The captioner decided to have some fun with Prince Koura's lines. The first time Koura says his unintelligible magic spells to summon the dark spirits against Sinbad and his crew, the captions read, "SSFUP AOCOC ROF OOKCUC MI", which is "IM CUCKOO FOR COCOA PUFFS" spelled backwards. The next time, the captions say "TTIBBAR YLLIS. YLNO SDIK ROFERA XIRT", which is "TRIX ARE FOR KIDS ONLY. SILLY RABBIT." backwards.
Robert Shaw desperately wanted the role of Sinbad, but was placated by being cast uncredited as the Oracle. His face was heavily swathed in make-up and his voice electronically altered by a sound engineer. Shaw was paid £5000 for just one day's work.
The Griffin, which fights the One-Eyed Centaur, was originally going to be a Neanderthal man, according to Ray Harryhausen's early concept art for the project (illustrated in charcoal pencil). The "Neanderthal man" concept would later be realized into the Troglodyte in Sinbad and the Eye of the Tiger (1977).
When Sinbad and the others land on Lemuria, a cliff along the left side of the beach is covered with carvings. According to an interview given by Ray Harryhausen, the cliff doesn't exist. The scene was shot on a popular beach in Spain, and the cliff is a matte painting added to hide all the spectators.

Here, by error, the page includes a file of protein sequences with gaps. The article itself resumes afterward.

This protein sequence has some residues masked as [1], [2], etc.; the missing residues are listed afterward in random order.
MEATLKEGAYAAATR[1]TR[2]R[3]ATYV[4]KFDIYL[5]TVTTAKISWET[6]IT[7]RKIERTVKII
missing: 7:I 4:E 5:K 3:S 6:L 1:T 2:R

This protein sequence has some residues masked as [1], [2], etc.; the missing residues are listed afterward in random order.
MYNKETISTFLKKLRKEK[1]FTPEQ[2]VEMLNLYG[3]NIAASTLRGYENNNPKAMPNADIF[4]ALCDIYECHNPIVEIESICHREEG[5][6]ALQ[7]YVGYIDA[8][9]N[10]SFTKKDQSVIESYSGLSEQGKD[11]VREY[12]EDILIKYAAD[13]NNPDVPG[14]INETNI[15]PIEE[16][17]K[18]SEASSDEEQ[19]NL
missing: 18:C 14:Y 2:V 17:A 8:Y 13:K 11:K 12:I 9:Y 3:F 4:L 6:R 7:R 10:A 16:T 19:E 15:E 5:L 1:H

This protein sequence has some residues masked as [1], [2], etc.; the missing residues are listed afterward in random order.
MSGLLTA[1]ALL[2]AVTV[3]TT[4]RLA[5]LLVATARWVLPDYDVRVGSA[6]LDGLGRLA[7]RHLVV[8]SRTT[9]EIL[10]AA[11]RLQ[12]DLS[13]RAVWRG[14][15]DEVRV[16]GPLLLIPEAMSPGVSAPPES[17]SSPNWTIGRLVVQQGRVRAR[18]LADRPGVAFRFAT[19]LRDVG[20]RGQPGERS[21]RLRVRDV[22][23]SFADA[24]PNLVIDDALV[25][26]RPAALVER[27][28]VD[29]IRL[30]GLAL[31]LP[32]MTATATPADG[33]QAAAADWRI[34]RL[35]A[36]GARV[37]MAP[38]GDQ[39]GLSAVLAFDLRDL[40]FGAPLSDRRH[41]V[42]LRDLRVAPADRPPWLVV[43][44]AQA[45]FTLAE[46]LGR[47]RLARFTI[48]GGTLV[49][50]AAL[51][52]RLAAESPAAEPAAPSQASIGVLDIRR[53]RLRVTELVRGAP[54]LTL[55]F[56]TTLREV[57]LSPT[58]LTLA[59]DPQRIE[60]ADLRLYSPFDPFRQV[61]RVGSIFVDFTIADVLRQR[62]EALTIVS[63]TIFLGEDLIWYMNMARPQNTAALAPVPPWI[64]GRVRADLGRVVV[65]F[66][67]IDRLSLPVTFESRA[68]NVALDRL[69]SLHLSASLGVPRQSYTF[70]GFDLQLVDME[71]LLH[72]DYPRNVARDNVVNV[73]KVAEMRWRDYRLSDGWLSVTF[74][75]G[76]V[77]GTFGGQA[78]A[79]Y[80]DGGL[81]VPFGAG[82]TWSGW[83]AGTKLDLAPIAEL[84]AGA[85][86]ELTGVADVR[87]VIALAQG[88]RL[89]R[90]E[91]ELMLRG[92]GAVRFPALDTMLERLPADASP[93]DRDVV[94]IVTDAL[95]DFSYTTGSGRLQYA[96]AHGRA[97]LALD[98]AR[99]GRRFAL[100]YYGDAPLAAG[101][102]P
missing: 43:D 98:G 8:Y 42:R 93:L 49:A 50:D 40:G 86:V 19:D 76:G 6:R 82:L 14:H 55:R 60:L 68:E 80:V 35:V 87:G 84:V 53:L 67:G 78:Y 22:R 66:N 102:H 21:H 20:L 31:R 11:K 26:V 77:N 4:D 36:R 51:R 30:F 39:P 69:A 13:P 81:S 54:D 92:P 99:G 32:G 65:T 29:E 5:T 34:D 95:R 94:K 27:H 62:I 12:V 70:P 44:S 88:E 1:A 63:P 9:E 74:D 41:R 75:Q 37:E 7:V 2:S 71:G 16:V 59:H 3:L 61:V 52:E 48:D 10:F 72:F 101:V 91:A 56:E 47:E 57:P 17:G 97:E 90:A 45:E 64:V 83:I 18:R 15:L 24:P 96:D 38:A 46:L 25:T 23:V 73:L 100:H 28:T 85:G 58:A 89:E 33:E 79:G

Ray Harryhausen paid tribute to one of his inspirations, The Thief of Bagdad (1940), with this film. Both had the same composer, and Kali's dance copies many moves of the six-armed robot in the 1940 film. The Hindu-style temple in the 1940 film is echoed in the Hindu-style carvings of Lemuria, and the look of the Lemurians is based on the 1940 film as well; there are other echoes and influences to be seen by those familiar with both films.
A "Valley of the Vipers" sequence was devised by Ray Harryhausen. This would have featured both real snakes and giant animated snakes. However, this sequence was unused, as producer Charles H. Schneer was afraid of snakes (and argued that the scene would upset pregnant women).
Orson Welles was initially cast as The Oracle, but his agent asked for an extremely high fee for the expected three days of voice work. Robert Shaw, who was on vacation in Spain, did the work in one day.